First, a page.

Exercise Won’t Offset a Sedentary Lifestyle, But Moving More Will

Exercise is so often treated as a way to “offset” other bad behaviors. After eating a cheeseburger, fries, and shake at dinner, you might tell your friend you’re going to hit the gym the next day to “undo the damage.” And while many people realize that sitting all day long at work, in the car, and in front of the TV is bad for their health, they just plan to work extra hard at the gym to counteract their otherwise sedentary lifestyle. Well, we have some bad news for you: going to the gym doesn’t cancel out those hours of sitting still.

 

The Dangers of “Trade-Off Psychology”

Evidence is mounting that while attaining the Center for Disease Control’s recommended 150 minutes of “moderate-intensity aerobic activity” every week is undoubtedly a good thing, it is only one half of the equation. Just as important as the time we spend engaging in physical activity is the time we’re not moving our bodies—and for many Americans, that number is growing. And it’s growing in direct proportion to our rates of cardiovascular disease, obesity, and diabetes.

In a 2016 statement released by the American Heart Association (AHA), Deborah Rohm Young, the director of behavioral research at Kaiser Permanente Southern California, wrote, “Regardless of how much physical activity someone gets, prolonged sedentary time could negatively impact the health of your heart and blood vessels.”

The AHA’s statement goes on to say that sedentary behavior may be linked to an increased risk for developing diabetes, cardiovascular disease, impaired insulin sensitivity, and an overall higher risk of death from any cause.

Contrary to our optimistic (or willfully ignorant) hopes, exercising does not offset the dangers of leading a sedentary lifestyle. Just like trade-off psychology doesn’t work for other aspects of our health—a smoothie doesn’t cancel out a cigarette, for example—we’re learning that it doesn’t work for physical activity, either. Even people who are physically active appear to have increased risk for disease if they lead an otherwise sedentary lifestyle.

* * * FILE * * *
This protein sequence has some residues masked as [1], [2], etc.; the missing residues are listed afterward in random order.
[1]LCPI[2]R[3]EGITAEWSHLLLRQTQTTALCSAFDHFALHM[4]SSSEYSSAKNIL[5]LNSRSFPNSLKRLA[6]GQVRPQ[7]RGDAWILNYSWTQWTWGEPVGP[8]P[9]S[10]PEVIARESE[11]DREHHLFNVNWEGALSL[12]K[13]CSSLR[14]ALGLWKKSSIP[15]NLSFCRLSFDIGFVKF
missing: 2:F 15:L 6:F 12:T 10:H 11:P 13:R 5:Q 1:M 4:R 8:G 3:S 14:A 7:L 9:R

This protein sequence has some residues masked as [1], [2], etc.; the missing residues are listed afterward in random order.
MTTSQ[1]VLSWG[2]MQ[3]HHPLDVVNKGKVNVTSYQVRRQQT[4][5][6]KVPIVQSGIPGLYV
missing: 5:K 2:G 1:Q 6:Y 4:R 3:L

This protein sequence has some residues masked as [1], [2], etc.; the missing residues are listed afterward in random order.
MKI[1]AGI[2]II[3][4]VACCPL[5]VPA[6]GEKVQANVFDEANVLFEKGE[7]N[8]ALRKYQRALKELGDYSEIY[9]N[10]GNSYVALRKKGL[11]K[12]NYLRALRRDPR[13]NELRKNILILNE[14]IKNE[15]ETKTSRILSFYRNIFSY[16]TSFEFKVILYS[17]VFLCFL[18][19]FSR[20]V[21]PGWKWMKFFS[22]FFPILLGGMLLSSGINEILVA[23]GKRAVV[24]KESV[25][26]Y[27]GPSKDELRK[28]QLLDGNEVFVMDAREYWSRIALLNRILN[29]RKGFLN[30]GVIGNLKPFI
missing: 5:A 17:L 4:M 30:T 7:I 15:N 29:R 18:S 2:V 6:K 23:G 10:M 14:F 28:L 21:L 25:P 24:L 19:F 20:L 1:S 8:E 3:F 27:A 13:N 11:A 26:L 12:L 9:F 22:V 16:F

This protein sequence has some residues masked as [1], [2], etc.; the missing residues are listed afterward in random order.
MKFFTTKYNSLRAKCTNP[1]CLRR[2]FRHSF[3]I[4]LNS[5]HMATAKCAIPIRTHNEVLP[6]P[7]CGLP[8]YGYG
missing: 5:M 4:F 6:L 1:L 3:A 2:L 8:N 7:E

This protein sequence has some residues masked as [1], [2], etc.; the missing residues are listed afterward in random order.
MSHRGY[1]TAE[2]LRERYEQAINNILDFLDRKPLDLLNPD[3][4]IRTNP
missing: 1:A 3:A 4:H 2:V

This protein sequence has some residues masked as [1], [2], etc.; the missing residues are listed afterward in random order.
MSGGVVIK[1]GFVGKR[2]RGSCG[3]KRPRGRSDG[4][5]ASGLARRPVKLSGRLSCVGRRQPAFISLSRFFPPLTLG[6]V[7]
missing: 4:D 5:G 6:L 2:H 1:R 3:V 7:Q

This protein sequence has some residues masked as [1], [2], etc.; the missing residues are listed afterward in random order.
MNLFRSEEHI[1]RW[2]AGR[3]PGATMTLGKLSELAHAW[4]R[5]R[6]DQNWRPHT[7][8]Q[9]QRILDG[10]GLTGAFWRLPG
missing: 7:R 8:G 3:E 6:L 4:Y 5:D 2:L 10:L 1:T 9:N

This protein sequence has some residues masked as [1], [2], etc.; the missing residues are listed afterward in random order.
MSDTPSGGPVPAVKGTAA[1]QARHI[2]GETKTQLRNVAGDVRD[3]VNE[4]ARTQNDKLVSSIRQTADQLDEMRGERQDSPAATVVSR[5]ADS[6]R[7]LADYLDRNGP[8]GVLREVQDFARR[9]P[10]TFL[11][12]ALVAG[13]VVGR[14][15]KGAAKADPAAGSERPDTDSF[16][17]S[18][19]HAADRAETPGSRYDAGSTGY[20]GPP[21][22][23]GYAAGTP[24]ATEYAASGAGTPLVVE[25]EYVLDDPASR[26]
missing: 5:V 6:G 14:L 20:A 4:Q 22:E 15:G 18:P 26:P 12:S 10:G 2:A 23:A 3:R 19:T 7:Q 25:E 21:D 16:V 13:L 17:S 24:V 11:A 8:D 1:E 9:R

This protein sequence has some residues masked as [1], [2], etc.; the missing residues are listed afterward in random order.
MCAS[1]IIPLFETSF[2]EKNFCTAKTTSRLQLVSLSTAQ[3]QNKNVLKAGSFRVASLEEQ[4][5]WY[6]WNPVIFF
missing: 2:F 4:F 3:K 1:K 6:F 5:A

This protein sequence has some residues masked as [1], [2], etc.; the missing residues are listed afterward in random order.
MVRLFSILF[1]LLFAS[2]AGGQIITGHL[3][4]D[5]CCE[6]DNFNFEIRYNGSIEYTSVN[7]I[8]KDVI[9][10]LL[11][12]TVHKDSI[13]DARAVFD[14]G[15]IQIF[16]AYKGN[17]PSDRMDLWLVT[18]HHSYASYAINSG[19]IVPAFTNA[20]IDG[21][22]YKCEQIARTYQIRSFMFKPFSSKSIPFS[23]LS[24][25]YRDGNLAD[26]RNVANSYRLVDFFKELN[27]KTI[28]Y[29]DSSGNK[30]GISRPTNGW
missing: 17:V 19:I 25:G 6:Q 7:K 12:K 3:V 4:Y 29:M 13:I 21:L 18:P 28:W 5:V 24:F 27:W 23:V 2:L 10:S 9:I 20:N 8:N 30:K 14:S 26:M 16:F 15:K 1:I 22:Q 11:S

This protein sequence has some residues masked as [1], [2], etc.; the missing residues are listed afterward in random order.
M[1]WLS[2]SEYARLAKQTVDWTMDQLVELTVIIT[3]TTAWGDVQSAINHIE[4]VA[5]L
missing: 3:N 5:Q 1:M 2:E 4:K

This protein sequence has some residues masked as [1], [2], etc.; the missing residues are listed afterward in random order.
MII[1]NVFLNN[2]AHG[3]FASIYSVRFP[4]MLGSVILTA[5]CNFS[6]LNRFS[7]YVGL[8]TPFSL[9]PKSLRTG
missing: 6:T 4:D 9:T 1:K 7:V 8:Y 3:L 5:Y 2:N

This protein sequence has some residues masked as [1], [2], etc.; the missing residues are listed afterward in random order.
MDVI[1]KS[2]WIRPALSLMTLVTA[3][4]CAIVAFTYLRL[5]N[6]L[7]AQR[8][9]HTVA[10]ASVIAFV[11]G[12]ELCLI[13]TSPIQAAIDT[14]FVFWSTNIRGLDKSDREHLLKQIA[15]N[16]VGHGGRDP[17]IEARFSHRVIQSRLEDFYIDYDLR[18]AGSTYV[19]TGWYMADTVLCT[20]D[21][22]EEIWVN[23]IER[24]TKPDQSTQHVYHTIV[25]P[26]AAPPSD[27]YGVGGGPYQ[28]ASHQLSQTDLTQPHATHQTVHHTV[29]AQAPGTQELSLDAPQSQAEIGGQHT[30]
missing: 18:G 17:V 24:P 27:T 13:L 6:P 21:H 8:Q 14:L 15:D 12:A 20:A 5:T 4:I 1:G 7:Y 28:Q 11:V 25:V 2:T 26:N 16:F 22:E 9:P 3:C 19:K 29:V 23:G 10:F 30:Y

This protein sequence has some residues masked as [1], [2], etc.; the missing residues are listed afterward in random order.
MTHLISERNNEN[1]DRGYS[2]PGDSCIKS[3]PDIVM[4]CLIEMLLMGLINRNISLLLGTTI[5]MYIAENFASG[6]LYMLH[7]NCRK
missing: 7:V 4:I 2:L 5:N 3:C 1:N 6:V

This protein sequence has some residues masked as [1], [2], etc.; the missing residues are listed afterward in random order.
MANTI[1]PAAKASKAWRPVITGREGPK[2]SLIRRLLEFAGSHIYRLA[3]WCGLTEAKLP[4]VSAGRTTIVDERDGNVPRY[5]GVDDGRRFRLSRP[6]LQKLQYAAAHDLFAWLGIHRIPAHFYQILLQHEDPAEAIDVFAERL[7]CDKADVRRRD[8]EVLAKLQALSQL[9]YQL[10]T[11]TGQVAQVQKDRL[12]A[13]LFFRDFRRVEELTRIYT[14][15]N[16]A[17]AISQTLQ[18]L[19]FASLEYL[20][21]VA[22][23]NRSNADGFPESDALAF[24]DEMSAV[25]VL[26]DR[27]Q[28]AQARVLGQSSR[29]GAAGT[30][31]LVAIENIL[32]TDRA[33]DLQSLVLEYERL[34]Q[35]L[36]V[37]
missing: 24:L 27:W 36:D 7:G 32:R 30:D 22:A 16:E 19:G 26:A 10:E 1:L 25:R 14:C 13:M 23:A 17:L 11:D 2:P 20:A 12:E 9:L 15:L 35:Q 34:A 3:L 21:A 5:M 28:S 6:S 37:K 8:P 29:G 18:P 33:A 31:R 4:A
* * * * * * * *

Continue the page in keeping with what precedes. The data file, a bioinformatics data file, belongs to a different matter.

Get Up and Move

According to Young, “U.S. adults are sedentary for about six to eight hours a day. Adults 60 years and older spend between 8.5 – 9.6 hours a day in sedentary time.” Sedentary behaviors include everything from sitting at your desk at work to reading a book to watching TV. If you think about how you spend your day, you’ll probably find that the sedentary hours add up pretty fast.

The good news is that you don’t have to make any radical changes to your lifestyle in order to decrease your sedentary time. In fact, the AHA concluded that instead of telling people to “exercise more,” we should be telling people to “be less sedentary.” You don’t have to run 10 miles a day to prevent the consequences of sitting too much. As the AHA reported, interventions focused on simply reducing sedentary behavior were more effective at increasing movement than those that emphasized an increase in exercise.

So what does that mean for your daily routine? Try to incorporate more activities that raise your metabolism 1.5x above its resting rate. Such activities include light housework, an after-dinner walk, playing catch with your kids, or use a sit-stand desk to stand for part of your workday. It also still wouldn’t hurt to aim for 20-30 minutes of moderate-intensity exercise per day, but the main thing is to spend less time on your seat and more time on your feet.

The AHA’s advice boils down to a simply four-word phrase, “Sit less, move more.” It’s simple enough to stick, but effective enough to do the trick.

 

 

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